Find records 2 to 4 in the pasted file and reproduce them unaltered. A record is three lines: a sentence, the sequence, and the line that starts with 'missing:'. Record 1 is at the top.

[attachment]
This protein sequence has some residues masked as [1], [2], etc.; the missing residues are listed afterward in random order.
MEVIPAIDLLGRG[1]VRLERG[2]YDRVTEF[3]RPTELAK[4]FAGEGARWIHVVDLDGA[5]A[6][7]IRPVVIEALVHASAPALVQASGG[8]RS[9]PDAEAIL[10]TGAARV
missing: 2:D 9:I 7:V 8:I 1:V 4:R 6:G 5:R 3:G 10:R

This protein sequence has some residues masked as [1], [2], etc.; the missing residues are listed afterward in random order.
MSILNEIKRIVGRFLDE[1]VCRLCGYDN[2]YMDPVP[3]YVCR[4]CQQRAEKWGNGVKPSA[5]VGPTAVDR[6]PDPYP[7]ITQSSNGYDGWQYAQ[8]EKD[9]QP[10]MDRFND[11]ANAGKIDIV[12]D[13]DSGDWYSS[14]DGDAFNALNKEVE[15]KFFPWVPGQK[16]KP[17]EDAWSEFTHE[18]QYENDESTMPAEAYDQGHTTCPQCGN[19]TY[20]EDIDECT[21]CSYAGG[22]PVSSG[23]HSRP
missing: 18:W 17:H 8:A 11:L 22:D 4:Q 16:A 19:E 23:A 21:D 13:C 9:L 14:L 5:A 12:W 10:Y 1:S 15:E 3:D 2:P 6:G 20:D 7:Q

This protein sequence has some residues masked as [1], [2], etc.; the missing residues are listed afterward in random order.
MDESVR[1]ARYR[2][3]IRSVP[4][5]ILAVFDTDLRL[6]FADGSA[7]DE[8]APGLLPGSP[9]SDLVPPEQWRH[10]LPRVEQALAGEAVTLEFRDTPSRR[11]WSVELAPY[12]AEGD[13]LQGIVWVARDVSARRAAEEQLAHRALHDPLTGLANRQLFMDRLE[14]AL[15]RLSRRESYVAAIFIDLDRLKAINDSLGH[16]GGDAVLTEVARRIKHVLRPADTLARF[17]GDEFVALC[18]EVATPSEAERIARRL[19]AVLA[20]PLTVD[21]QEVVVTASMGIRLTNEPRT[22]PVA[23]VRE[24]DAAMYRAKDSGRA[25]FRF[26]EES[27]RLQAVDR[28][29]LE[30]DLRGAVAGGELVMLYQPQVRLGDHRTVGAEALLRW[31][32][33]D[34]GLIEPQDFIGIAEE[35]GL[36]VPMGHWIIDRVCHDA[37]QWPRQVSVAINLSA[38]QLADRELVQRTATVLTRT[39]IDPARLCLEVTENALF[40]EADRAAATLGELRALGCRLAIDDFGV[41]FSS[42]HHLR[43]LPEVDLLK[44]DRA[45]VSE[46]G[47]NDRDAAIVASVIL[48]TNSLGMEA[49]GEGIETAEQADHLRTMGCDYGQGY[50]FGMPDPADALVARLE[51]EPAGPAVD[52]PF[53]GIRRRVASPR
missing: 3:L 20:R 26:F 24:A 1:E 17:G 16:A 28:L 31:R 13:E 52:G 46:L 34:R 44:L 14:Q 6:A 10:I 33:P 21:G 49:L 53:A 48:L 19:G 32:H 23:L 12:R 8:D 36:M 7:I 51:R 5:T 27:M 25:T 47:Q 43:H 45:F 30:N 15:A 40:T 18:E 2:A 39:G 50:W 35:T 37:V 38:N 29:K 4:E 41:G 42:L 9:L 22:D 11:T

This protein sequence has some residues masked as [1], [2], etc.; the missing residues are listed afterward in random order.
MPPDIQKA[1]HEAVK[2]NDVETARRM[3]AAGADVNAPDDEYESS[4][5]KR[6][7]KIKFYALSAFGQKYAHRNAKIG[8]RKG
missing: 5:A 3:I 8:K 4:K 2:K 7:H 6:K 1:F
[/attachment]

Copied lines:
This protein sequence has some residues masked as [1], [2], etc.; the missing residues are listed afterward in random order.
MSILNEIKRIVGRFLDE[1]VCRLCGYDN[2]YMDPVP[3]YVCR[4]CQQRAEKWGNGVKPSA[5]VGPTAVDR[6]PDPYP[7]ITQSSNGYDGWQYAQ[8]EKD[9]QP[10]MDRFND[11]ANAGKIDIV[12]D[13]DSGDWYSS[14]DGDAFNALNKEVE[15]KFFPWVPGQK[16]KP[17]EDAWSEFTHE[18]QYENDESTMPAEAYDQGHTTCPQCGN[19]TY[20]EDIDECT[21]CSYAGG[22]PVSSG[23]HSRP
missing: 18:W 17:H 8:A 11:L 22:D 4:Q 16:A 19:E 23:A 21:D 13:C 9:L 14:L 5:A 12:W 10:Y 1:S 15:E 3:D 2:P 6:G 20:D 7:Q

This protein sequence has some residues masked as [1], [2], etc.; the missing residues are listed afterward in random order.
MDESVR[1]ARYR[2][3]IRSVP[4][5]ILAVFDTDLRL[6]FADGSA[7]DE[8]APGLLPGSP[9]SDLVPPEQWRH[10]LPRVEQALAGEAVTLEFRDTPSRR[11]WSVELAPY[12]AEGD[13]LQGIVWVARDVSARRAAEEQLAHRALHDPLTGLANRQLFMDRLE[14]AL[15]RLSRRESYVAAIFIDLDRLKAINDSLGH[16]GGDAVLTEVARRIKHVLRPADTLARF[17]GDEFVALC[18]EVATPSEAERIARRL[19]AVLA[20]PLTVD[21]QEVVVTASMGIRLTNEPRT[22]PVA[23]VRE[24]DAAMYRAKDSGRA[25]FRF[26]EES[27]RLQAVDR[28][29]LE[30]DLRGAVAGGELVMLYQPQVRLGDHRTVGAEALLRW[31][32][33]D[34]GLIEPQDFIGIAEE[35]GL[36]VPMGHWIIDRVCHDA[37]QWPRQVSVAINLSA[38]QLADRELVQRTATVLTRT[39]IDPARLCLEVTENALF[40]EADRAAATLGELRALGCRLAIDDFGV[41]FSS[42]HHLR[43]LPEVDLLK[44]DRA[45]VSE[46]G[47]NDRDAAIVASVIL[48]TNSLGMEA[49]GEGIETAEQADHLRTMGCDYGQGY[50]FGMPDPADALVARLE[51]EPAGPAVD[52]PF[53]GIRRRVASPR
missing: 3:L 20:R 26:F 24:A 1:E 17:G 16:A 28:L 31:R 13:E 52:G 46:L 34:R 44:L 14:Q 6:A 10:I 33:P 21:G 49:L 53:A 48:L 19:G 32:H 23:L 12:R 8:D 36:M 7:I 51:R 5:T 27:M 25:T 47:Q 43:H 45:F 30:N 15:A 40:T 18:E 2:A 39:G 50:W 35:T 37:V 38:N 29:K 4:E 41:G 42:L 9:L 22:D 11:T

This protein sequence has some residues masked as [1], [2], etc.; the missing residues are listed afterward in random order.
MPPDIQKA[1]HEAVK[2]NDVETARRM[3]AAGADVNAPDDEYESS[4][5]KR[6][7]KIKFYALSAFGQKYAHRNAKIG[8]RKG
missing: 5:A 3:I 8:K 4:K 2:K 7:H 6:K 1:F